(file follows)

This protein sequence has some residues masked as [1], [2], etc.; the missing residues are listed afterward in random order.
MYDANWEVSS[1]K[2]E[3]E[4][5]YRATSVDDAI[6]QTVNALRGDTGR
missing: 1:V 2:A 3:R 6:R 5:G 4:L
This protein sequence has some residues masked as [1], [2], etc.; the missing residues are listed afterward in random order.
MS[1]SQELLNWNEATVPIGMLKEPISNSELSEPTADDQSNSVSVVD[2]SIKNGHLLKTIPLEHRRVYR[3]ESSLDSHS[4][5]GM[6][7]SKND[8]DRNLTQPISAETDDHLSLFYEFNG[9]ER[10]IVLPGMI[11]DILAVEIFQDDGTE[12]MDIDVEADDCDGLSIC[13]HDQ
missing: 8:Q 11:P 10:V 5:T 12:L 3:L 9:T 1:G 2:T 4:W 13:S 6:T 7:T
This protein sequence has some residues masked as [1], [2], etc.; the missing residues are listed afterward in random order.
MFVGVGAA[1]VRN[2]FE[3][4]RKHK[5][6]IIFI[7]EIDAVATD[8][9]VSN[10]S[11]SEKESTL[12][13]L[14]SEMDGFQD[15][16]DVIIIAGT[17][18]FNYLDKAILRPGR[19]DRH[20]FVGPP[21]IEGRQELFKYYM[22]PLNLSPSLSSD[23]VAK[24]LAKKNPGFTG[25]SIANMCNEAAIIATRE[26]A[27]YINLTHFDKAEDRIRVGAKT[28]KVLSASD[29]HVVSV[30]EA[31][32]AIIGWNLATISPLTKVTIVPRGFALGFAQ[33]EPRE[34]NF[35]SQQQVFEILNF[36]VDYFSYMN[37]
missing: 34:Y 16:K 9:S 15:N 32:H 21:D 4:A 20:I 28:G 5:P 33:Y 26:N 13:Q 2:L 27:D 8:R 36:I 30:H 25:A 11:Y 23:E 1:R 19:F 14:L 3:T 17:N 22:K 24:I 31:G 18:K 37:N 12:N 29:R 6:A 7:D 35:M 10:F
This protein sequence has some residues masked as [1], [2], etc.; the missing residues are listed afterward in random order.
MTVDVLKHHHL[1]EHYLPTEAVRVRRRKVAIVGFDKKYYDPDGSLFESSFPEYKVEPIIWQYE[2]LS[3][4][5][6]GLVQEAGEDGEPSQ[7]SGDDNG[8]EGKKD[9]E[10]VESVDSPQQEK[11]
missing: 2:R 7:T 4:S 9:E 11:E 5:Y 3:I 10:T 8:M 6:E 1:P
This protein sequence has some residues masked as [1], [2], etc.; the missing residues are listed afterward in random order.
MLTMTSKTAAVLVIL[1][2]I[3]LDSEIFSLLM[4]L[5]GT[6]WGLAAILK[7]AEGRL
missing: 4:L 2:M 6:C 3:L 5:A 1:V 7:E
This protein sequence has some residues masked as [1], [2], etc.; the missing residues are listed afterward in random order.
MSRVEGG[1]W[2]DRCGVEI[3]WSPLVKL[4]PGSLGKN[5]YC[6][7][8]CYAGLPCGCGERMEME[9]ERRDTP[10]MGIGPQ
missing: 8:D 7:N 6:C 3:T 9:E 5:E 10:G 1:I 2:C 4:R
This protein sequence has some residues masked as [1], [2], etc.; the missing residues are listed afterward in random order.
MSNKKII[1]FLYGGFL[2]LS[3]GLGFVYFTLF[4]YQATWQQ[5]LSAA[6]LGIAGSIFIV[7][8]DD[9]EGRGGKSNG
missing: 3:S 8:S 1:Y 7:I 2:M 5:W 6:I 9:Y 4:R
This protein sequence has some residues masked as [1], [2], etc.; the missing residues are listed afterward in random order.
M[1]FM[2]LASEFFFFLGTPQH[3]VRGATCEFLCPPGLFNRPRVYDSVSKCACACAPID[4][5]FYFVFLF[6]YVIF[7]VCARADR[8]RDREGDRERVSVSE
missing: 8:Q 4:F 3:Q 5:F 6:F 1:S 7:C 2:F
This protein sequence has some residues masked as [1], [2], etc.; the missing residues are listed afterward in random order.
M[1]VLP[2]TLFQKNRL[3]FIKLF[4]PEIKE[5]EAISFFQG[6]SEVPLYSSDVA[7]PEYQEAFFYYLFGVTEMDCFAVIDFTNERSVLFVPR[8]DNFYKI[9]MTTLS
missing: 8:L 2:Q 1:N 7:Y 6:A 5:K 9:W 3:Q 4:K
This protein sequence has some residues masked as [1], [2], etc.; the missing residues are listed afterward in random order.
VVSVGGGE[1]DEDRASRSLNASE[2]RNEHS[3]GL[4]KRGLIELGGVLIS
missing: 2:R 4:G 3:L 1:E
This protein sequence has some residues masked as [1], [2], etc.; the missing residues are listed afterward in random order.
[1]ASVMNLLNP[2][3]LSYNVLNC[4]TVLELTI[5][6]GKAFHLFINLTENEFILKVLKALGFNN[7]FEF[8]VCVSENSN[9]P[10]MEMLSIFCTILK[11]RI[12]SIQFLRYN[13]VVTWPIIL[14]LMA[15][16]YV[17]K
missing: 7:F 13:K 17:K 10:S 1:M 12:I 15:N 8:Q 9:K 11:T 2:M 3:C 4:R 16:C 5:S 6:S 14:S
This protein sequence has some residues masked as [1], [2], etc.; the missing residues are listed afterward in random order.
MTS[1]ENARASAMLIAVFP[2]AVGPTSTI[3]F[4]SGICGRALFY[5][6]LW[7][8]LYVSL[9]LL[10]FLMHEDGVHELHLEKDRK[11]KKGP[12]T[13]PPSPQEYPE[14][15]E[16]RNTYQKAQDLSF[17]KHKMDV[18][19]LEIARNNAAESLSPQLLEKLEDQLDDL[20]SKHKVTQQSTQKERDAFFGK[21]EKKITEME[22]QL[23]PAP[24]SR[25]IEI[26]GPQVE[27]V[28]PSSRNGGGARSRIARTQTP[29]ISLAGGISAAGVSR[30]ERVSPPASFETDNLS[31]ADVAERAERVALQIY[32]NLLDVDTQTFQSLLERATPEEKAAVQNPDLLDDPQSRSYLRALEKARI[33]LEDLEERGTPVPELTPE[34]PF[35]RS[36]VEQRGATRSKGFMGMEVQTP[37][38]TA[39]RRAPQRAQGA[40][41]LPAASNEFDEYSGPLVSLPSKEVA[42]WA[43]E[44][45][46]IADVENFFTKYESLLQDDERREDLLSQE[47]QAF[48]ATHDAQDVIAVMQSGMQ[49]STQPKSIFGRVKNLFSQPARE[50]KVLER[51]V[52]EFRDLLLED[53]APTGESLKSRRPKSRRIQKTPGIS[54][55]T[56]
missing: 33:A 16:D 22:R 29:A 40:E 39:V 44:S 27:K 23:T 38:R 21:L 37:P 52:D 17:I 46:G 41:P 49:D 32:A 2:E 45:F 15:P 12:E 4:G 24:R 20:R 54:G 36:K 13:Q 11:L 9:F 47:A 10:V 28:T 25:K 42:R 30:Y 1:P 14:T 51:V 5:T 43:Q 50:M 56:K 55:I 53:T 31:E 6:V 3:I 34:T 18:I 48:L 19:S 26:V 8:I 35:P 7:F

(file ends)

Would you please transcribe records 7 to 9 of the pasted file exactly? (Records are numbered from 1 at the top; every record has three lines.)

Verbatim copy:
This protein sequence has some residues masked as [1], [2], etc.; the missing residues are listed afterward in random order.
MSNKKII[1]FLYGGFL[2]LS[3]GLGFVYFTLF[4]YQATWQQ[5]LSAA[6]LGIAGSIFIV[7][8]DD[9]EGRGGKSNG
missing: 3:S 8:S 1:Y 7:I 2:M 5:W 6:I 9:Y 4:R
This protein sequence has some residues masked as [1], [2], etc.; the missing residues are listed afterward in random order.
M[1]FM[2]LASEFFFFLGTPQH[3]VRGATCEFLCPPGLFNRPRVYDSVSKCACACAPID[4][5]FYFVFLF[6]YVIF[7]VCARADR[8]RDREGDRERVSVSE
missing: 8:Q 4:F 3:Q 5:F 6:F 1:S 7:C 2:F
This protein sequence has some residues masked as [1], [2], etc.; the missing residues are listed afterward in random order.
M[1]VLP[2]TLFQKNRL[3]FIKLF[4]PEIKE[5]EAISFFQG[6]SEVPLYSSDVA[7]PEYQEAFFYYLFGVTEMDCFAVIDFTNERSVLFVPR[8]DNFYKI[9]MTTLS
missing: 8:L 2:Q 1:N 7:Y 6:A 5:K 9:W 3:Q 4:K